To read what I do with clients as a sober coach, visit http://pattypowersnyc.com/sobercoac/

 

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How To Convince An Addict To Get Help

Posted by Stan Popovich
Stan Popovich
Stan Popovich has not set their biography yet
User is currently offline
on Sunday, 29 April 2012
in Alcoholism 0 Comments

Many people who struggle with alcohol or drugs have a difficult time getting better. There are many reasons why these people do not get the help they need to get better. Many family members who see their loved ones struggle have a very difficult time in getting their loved ones assistance. Here are six suggestions on how to convince a person struggling with alcohol or drugs to get the help they need to get better.

1. Family Intervention

The most popular way to get someone the help they need is to do a family intervention. This is when family members and an interventionist get together with the addict to tell them how they love them and wish that they get help to get better. Each family member takes a turn and tells the person how special they are and that they need to get help. The person who is struggling listens and hopefully they become convinced to get the help they need.

2. Talk To The Person On What Will Happen If They Do Not Get Help

Another way to convince the person who is struggling with alcohol or drugs is to get someone who is an expert on addiction and have them do a one on one talk with this person. This expert on addiction should explain to the addict what will happen if they do not get the help they need to get better. Basically, the expert should warn the person of the dire consequences of what will happen if they do not change their ways. The expert should be vivid as possible and hold nothing back. The goal is to convince the person to get help or they will suffer and eventually their life will slowly come to an end.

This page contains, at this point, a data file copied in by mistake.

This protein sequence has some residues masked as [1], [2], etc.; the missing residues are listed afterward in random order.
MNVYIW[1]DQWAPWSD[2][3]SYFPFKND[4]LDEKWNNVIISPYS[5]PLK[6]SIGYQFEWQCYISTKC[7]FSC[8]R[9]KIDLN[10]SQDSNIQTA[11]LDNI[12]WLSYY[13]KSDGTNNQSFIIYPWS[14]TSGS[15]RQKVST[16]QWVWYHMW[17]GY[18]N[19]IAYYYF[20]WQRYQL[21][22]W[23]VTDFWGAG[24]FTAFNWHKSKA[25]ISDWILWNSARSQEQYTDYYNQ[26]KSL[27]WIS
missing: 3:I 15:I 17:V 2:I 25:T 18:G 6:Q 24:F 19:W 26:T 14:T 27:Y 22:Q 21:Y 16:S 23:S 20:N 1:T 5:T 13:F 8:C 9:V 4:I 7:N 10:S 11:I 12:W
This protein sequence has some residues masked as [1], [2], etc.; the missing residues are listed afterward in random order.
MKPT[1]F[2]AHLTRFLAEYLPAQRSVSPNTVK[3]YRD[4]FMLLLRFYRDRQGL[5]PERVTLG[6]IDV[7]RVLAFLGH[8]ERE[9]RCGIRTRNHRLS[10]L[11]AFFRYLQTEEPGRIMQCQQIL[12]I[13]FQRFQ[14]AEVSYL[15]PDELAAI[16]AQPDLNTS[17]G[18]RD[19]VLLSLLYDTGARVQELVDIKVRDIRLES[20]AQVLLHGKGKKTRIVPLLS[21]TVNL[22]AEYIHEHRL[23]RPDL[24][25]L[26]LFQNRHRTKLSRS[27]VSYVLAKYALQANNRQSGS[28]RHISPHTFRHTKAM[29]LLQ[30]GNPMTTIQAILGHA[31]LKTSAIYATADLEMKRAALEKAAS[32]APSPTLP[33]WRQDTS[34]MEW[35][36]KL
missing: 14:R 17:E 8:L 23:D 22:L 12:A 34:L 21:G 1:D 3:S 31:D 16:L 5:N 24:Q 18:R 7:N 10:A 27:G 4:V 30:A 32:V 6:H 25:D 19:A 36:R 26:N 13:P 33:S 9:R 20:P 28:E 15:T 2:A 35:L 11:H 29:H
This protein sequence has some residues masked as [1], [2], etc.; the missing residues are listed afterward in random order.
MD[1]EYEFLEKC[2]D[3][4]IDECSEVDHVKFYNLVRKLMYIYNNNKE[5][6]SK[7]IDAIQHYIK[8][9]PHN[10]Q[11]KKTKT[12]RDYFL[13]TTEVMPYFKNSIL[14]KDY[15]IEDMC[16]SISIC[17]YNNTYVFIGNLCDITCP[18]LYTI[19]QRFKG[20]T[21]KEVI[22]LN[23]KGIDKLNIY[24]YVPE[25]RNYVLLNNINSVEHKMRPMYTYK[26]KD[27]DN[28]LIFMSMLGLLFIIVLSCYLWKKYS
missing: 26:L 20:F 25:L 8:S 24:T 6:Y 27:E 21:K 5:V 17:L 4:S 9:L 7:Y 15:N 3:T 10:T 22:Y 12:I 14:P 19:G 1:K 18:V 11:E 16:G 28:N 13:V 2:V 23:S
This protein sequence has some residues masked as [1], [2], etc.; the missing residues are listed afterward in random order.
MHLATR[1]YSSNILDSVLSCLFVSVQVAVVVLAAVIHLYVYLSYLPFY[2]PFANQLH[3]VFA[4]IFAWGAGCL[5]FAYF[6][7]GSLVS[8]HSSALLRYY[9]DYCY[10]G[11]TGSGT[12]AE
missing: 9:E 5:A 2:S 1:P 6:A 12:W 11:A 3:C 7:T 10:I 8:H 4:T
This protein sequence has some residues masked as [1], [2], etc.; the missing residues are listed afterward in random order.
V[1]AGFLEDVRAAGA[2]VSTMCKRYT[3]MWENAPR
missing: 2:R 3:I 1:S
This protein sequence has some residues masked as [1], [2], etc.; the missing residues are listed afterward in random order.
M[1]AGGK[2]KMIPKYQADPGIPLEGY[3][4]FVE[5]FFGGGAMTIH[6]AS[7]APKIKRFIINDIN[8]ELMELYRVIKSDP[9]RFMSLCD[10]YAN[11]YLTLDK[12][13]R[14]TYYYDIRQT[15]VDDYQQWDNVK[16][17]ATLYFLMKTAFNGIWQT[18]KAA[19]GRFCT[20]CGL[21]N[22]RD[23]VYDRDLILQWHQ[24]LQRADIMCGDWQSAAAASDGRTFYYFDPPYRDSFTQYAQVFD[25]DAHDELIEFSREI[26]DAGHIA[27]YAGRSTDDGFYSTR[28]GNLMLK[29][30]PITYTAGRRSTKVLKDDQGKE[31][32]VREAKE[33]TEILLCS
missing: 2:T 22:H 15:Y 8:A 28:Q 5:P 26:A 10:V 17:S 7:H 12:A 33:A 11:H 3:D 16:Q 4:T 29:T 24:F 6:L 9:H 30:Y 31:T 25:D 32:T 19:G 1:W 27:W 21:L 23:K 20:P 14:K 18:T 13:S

3. Use The Services of A Professional Or A Former Addict

Try to find a professional or even a former addict who has “Been There” to talk to the person. This is similar to Step Two, however instead of warning the person, these professionals can use their skills to talk and try to reason with the person. These experts are usually trained and can use a proactive approach into trying to convince the addict to get help. The goal is to try to reason and talk with the person so they can get professional help.

4. Find Out The Reasons Why The Person Won’t Get Help

Many people overlook this suggestion. Ask the person who is struggling with alcohol or drugs to list 3 reasons why they will not get help. At first, they will say all kinds of things, but continue to engage the person and get the 3 main reasons why they refuse to get help. It might take a couple of tries but listen to what they say. Once you get the answers, WRITE them down on a piece of paper. Note: Fear and Frustration are huge factors for the person not getting help.

5. Determine The Solutions To Those Barriers